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Baku Accused Of Reneging On Pledge To Free Armenian POWs


USA - U.S. National Security Adviser Jake Sullivan hosts talks between Armenian and Azerbaijani officials, Washington, September 27, 2022.

Armenia on Monday accused Azerbaijan of reneging on a pledge to release 17 Armenian soldiers taken prisoner last month during two days of heavy fighting on the border between the two countries.

Baku admitted last week holding 17 such prisoners of war. According to Armen Grigorian, the secretary of Armenia’s Security Council, all of them were due to be set free by September 30 under a “tripartite agreement” reached at his September 27 talks with a senior Azerbaijani official hosted by U.S. National Security Adviser Jake Sullivan in Washington.

“Let me make it clear that once again Azerbaijan has not fulfilled its commitments,” Grigorian charged in a Facebook post.

Prime Minister Nikol Pashinian also accused the Azerbaijani side of refusing to “fulfill its promise to release Armenian POWs.”

The Azerbaijani government did not immediately react to the Armenian claims which came the day after the Armenian and Azerbaijani foreign ministers met in Geneva for fresh peace talks.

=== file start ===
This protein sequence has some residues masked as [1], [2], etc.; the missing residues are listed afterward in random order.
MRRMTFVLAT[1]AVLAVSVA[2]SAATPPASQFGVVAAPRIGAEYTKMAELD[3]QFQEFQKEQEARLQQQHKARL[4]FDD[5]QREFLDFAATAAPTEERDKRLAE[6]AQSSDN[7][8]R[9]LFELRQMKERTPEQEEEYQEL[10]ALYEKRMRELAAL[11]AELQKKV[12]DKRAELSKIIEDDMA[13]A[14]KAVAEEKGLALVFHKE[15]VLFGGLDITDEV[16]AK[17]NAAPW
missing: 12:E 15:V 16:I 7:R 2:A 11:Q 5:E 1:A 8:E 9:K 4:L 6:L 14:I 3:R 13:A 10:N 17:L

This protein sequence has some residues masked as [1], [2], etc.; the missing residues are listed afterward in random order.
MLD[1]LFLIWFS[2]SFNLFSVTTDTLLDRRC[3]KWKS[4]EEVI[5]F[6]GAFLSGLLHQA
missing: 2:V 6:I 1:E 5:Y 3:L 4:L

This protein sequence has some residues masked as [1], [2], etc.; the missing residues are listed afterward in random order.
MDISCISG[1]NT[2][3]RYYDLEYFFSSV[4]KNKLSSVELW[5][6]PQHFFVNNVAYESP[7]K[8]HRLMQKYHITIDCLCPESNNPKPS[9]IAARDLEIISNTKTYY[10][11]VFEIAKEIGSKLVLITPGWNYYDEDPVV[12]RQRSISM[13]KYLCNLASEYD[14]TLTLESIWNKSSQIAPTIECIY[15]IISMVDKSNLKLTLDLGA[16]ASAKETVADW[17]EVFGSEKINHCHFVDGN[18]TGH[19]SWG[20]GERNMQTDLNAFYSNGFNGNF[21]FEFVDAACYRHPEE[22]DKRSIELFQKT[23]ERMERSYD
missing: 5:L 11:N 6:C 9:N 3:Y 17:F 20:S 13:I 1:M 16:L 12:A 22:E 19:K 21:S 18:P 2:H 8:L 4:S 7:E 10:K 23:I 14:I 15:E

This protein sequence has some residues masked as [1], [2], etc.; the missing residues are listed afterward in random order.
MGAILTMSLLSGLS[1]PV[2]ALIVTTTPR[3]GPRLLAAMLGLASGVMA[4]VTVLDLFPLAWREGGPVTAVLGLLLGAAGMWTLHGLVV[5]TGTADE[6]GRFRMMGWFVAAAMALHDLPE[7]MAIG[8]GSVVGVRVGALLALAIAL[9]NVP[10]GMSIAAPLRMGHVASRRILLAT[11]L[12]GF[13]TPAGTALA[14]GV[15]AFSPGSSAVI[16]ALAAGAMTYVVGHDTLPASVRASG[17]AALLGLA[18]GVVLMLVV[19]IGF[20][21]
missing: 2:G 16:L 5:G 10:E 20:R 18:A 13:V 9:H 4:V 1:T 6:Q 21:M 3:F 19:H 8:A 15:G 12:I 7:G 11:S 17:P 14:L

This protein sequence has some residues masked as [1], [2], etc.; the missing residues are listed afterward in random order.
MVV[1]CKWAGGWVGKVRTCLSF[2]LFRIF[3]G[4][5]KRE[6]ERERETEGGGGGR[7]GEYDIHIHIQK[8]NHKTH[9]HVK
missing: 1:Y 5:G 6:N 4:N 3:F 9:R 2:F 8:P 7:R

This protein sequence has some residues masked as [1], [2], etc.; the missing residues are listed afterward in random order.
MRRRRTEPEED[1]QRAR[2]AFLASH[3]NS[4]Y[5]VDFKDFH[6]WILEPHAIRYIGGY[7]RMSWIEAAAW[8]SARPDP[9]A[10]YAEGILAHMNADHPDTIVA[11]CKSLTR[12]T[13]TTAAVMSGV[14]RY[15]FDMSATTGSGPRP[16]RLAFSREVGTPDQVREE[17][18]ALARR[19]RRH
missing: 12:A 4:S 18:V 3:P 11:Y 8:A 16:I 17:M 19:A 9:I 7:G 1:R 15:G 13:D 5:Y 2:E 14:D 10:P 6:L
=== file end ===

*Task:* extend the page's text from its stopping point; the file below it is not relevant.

Earlier on Sunday, Azerbaijani social media users circulated a video that appears to show Azerbaijani troops executing several Armenian soldiers. It caused shock and indignation in Armenia.

The office of Armenia’s human rights ombudsperson concluded shortly afterwards that the video was filmed on September 13 hours after Azerbaijani forces attacked and seized some of the Armenian army positions along the border.

Acting Justice Minister Grigor Minasian reaffirmed on Monday the Armenian government’s plans to take Baku to international courts over the apparent war crime.

“At all costs we will make sure that real international instruments are used apart from statements of condemnation,” he said.

Late last month the authorities in Yerevan accused the Azerbaijani military of killing at least two other Armenian soldiers captured during the September 13-14 hostilities.

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